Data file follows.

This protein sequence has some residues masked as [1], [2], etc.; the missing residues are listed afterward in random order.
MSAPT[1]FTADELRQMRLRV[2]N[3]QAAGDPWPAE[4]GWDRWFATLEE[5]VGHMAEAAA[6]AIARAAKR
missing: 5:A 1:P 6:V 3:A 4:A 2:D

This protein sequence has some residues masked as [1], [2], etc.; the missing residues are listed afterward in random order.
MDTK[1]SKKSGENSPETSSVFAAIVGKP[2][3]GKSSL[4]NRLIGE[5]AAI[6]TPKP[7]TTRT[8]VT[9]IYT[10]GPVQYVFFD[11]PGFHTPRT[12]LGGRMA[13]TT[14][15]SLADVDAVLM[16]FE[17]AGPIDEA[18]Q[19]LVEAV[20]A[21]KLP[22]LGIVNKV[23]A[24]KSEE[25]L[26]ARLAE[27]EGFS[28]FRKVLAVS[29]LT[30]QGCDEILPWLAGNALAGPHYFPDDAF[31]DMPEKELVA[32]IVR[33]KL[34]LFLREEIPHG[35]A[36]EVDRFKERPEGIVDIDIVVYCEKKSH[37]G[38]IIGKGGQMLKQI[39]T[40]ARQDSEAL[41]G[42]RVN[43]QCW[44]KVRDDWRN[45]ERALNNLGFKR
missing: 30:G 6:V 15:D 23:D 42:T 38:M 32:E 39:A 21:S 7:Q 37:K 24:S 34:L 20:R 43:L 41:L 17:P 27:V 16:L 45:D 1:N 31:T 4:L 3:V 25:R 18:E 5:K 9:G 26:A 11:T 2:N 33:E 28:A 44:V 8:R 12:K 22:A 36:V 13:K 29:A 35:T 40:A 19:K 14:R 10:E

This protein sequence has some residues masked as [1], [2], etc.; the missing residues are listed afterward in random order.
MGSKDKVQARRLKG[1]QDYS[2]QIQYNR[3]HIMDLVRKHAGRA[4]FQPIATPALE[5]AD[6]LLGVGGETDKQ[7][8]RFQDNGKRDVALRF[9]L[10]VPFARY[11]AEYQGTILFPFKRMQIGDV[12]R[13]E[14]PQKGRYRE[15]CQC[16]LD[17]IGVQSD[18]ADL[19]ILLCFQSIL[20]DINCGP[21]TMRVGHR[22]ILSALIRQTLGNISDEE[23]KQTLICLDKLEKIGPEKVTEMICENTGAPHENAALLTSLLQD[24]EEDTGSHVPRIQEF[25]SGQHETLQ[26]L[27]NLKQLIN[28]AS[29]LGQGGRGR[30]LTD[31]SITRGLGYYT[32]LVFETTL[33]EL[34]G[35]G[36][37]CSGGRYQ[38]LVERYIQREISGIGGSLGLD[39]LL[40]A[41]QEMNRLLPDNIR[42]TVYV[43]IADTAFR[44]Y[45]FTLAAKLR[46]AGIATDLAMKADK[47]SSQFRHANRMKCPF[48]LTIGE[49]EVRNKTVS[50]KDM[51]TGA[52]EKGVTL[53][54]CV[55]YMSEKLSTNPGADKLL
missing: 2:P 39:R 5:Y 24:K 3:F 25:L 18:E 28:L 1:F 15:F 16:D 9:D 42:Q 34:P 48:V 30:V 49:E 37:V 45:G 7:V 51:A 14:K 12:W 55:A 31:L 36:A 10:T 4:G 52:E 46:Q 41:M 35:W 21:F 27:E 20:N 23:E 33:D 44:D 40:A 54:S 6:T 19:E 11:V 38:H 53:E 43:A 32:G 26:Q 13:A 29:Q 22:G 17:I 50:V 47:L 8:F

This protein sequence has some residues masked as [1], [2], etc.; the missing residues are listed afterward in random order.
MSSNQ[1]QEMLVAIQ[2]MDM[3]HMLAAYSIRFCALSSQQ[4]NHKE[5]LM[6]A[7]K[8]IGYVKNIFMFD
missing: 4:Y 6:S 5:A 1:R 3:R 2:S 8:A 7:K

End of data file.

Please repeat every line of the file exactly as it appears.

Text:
This protein sequence has some residues masked as [1], [2], etc.; the missing residues are listed afterward in random order.
MSAPT[1]FTADELRQMRLRV[2]N[3]QAAGDPWPAE[4]GWDRWFATLEE[5]VGHMAEAAA[6]AIARAAKR
missing: 5:A 1:P 6:V 3:A 4:A 2:D

This protein sequence has some residues masked as [1], [2], etc.; the missing residues are listed afterward in random order.
MDTK[1]SKKSGENSPETSSVFAAIVGKP[2][3]GKSSL[4]NRLIGE[5]AAI[6]TPKP[7]TTRT[8]VT[9]IYT[10]GPVQYVFFD[11]PGFHTPRT[12]LGGRMA[13]TT[14][15]SLADVDAVLM[16]FE[17]AGPIDEA[18]Q[19]LVEAV[20]A[21]KLP[22]LGIVNKV[23]A[24]KSEE[25]L[26]ARLAE[27]EGFS[28]FRKVLAVS[29]LT[30]QGCDEILPWLAGNALAGPHYFPDDAF[31]DMPEKELVA[32]IVR[33]KL[34]LFLREEIPHG[35]A[36]EVDRFKERPEGIVDIDIVVYCEKKSH[37]G[38]IIGKGGQMLKQI[39]T[40]ARQDSEAL[41]G[42]RVN[43]QCW[44]KVRDDWRN[45]ERALNNLGFKR
missing: 30:G 6:V 15:D 23:D 42:T 38:M 32:E 39:A 21:S 7:Q 37:K 24:S 34:L 20:R 43:L 41:L 17:P 27:V 16:L 45:D 1:N 31:T 4:L 3:V 25:R 18:E 5:K 9:G 26:A 11:T 2:N 33:E 28:A 44:V 8:R 12:K 22:A 36:V 13:K 29:A 35:T 40:A 19:K 14:R 10:E

This protein sequence has some residues masked as [1], [2], etc.; the missing residues are listed afterward in random order.
MGSKDKVQARRLKG[1]QDYS[2]QIQYNR[3]HIMDLVRKHAGRA[4]FQPIATPALE[5]AD[6]LLGVGGETDKQ[7][8]RFQDNGKRDVALRF[9]L[10]VPFARY[11]AEYQGTILFPFKRMQIGDV[12]R[13]E[14]PQKGRYRE[15]CQC[16]LD[17]IGVQSD[18]ADL[19]ILLCFQSIL[20]DINCGP[21]TMRVGHR[22]ILSALIRQTLGNISDEE[23]KQTLICLDKLEKIGPEKVTEMICENTGAPHENAALLTSLLQD[24]EEDTGSHVPRIQEF[25]SGQHETLQ[26]L[27]NLKQLIN[28]AS[29]LGQGGRGR[30]LTD[31]SITRGLGYYT[32]LVFETTL[33]EL[34]G[35]G[36][37]CSGGRYQ[38]LVERYIQREISGIGGSLGLD[39]LL[40]A[41]QEMNRLLPDNIR[42]TVYV[43]IADTAFR[44]Y[45]FTLAAKLR[46]AGIATDLAMKADK[47]SSQFRHANRMKCPF[48]LTIGE[49]EVRNKTVS[50]KDM[51]TGA[52]EKGVTL[53][54]CV[55]YMSEKLSTNPGADKLL
missing: 2:P 39:R 5:Y 24:K 3:F 25:L 18:E 28:L 1:F 15:F 16:D 9:D 42:Q 34:P 48:V 30:V 49:E 37:V 45:G 7:V 51:A 14:K 12:W 55:A 31:L 36:A 10:T 4:G 52:E 46:Q 41:M 35:W 21:F 27:E 20:N 23:E 33:D 44:D 40:A 54:S 6:T 19:E 11:V 38:H 53:E 43:A 32:G 26:Q 13:A 29:Q 22:G 17:I 50:V 47:L 8:F

This protein sequence has some residues masked as [1], [2], etc.; the missing residues are listed afterward in random order.
MSSNQ[1]QEMLVAIQ[2]MDM[3]HMLAAYSIRFCALSSQQ[4]NHKE[5]LM[6]A[7]K[8]IGYVKNIFMFD
missing: 4:Y 6:S 5:A 1:R 3:R 2:S 8:A 7:K